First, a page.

7.02pm. I’ve done an ugly fix on the big issue by removing the “types” rows, which we won’t be needing tonight anyway. Four booths now on the primary vote, and while Labor has dipped below 50% on the raw primary vote, I’m projecting them to make it just over when all the votes are in. Nothing to separate Hayley Edwards and the Liberal candidate for second, but this will ultimately be academic.

6.58pm. Making progress on the bug fixes, but not all the way there yet. Now we’ve got three booths in, and the projection continues to be for a Labor primary vote in the low fifties.

6.53pm. We have a booth in, and while my system has a bug of some description, the result you can see is Bungaree Primary School, where the swings are consistent with Labor scoring slightly over 50% of the primary vote.

6pm. Polls have closed, and with that the start of a nervous wait for both candidates and those of us who are hoping our live results pages will function smoothly. For the time being my set-up assumes the WAEC’s notional two-candidate count will be between Labor and Liberal, but it can’t be ruled out that they will have gone with independent Hayley Edwards rather than the Liberal. The WAEC has unusual practices on this count – if memory serves, it only publishes the results once it is satisfied the candidates it has picked are the correct ones. My own projection will make up its own mind as to who the leading candidates are, and will work off preference estimates unless and until the WAEC has numbers for the same pair of candidates as those determined by my system.

Saturday morning

Today is the day of the by-election for the Western Australian state seat of Rockingham, arising from the unanticipated retirement of Mark McGowan. Here I offer my customary overview of the by-election; here, my coverage of a state opinion poll this week that greatly increased the level of interest surrounding the by-election; and here, if you’re a Crikey subscriber, my account of the potential federal implications of a collapse in Labor support in Western Australia, if that’s indeed what we’re seeing. This post will supplemented with live coverage of the account from 6pm this evening, and the site will as usual feature its famed live results, offering projections, probability estimates and a booth results map.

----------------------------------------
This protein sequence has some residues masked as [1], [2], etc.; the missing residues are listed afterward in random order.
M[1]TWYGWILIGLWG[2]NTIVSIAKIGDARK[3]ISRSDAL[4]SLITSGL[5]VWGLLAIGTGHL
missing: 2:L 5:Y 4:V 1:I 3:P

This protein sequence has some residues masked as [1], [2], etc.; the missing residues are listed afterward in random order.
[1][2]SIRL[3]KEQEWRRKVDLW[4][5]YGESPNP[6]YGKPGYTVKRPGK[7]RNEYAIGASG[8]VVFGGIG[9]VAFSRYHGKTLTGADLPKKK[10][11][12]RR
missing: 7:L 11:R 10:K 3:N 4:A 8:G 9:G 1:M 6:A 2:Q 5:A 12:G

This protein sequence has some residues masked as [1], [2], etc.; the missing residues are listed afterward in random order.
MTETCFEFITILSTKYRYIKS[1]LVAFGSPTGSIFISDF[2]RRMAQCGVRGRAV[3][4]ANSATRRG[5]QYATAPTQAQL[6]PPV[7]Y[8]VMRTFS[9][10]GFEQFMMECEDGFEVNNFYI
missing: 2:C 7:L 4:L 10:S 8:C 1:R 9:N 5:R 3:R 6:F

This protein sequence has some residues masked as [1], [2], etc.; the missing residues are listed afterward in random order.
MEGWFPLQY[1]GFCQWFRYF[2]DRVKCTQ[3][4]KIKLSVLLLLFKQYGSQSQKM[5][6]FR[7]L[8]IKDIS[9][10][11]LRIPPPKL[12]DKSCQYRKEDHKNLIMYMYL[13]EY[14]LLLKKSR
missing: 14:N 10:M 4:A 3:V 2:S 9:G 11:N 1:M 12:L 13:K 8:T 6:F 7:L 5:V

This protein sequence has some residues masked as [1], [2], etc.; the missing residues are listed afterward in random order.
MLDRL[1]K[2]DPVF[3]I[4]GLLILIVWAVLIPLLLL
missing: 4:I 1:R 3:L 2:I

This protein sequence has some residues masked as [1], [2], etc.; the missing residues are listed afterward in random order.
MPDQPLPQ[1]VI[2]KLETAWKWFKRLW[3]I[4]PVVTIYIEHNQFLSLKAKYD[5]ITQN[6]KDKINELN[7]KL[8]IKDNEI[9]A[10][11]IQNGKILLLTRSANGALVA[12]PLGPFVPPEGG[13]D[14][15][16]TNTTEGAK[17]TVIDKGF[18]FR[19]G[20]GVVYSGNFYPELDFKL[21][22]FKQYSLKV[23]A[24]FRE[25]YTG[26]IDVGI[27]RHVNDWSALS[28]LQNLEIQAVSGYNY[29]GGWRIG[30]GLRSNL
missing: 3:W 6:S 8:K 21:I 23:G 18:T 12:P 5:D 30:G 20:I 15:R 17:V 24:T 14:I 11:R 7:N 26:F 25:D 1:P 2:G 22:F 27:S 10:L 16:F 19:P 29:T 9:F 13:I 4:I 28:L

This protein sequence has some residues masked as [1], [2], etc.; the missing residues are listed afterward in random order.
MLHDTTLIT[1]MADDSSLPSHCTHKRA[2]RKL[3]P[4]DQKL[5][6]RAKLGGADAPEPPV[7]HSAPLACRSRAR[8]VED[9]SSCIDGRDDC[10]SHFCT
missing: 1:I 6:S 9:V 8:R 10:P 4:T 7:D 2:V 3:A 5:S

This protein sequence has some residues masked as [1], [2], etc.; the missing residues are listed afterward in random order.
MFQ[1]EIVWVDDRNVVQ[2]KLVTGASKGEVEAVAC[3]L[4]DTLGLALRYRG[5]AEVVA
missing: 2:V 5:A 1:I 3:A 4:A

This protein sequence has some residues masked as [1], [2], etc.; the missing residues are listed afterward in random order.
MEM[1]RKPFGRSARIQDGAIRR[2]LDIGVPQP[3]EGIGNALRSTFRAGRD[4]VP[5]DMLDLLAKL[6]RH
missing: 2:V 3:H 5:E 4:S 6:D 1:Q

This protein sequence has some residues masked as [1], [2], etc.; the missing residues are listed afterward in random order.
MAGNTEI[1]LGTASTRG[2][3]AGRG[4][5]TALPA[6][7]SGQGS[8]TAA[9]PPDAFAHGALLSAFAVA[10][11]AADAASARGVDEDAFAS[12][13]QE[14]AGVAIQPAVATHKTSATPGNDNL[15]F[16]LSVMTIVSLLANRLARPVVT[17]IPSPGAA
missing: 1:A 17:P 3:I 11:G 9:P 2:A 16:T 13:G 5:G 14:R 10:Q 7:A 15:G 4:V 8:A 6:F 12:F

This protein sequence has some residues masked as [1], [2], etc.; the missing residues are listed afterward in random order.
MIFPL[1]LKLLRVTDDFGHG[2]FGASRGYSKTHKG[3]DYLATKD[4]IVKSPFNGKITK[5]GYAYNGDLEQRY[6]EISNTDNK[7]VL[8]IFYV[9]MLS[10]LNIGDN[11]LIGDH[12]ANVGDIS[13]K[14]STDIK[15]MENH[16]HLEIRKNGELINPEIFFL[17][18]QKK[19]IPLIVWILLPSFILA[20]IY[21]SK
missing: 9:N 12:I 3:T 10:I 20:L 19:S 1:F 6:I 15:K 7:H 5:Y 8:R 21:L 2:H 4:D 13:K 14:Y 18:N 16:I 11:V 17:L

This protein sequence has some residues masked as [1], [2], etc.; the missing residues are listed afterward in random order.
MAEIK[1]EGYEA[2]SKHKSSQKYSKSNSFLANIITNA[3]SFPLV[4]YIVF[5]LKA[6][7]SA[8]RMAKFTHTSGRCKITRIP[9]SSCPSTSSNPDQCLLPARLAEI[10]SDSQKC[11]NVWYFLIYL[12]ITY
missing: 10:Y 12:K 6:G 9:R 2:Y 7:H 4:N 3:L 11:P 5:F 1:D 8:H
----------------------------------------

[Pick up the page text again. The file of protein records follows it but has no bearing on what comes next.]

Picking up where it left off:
The West Australian is reporting that Rockingham deputy mayor and independent candidate Hayley Edwards is emerging as an outside chance, after a straw poll it conducted at pre-polling found 22 out of 73 respondents saying they had voted for her, compared with 34 for Labor candidate Magenta Marshall (leaving only 17 for others, among them Liberal candidate Peter Hudson). Another report in the paper today breathlessly relates a late change in Labor’s how-to-vote card has moved Edwards from third to eighth, ahead only of obscure independent Peter D. Dunne. This is sold as a “sign the ALP is worried the election for the long-held and uber-safe seat will be decided on preferences”, though the logic behind this is unclear.

It is one thing for a result to be “decided on preferences”, which will happen in the seemingly plausible event that Labor’s primary vote falls from the 82.8% Mark McGowan received in 2021 to below 50%. But the preferences of those who vote Labor will only enter the equation if its candidate fails to reach the final count, which would require what Kevin Bonham described yesterday as “the worst result in the history of everything”. It should be noted that the change in Labor’s how-to-vote card is a response in kind to Edwards, a former party member whose own how-to-vote card equally has all comers but Peter D. Dunne ahead of Magenta Marshall.

Author: William Bowe

William Bowe is a Perth-based election analyst and occasional teacher of political science. His blog, The Poll Bludger, has existed in one form or another since 2004, and is one of the most heavily trafficked websites on Australian politics.

69 comments on “Rockingham by-election live”

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  1. Was there a strong independent candidate like Hayley Edwards at the last election? Surely much of the swing has gone her way if the Liberal candidate still failed to get 18% of the primary vote.

  2. Did I read that the Liberal Party candidate received 17% of the primary vote?

    So 17 out of every 100 voters gave their Number 1 vote to the Liberal Party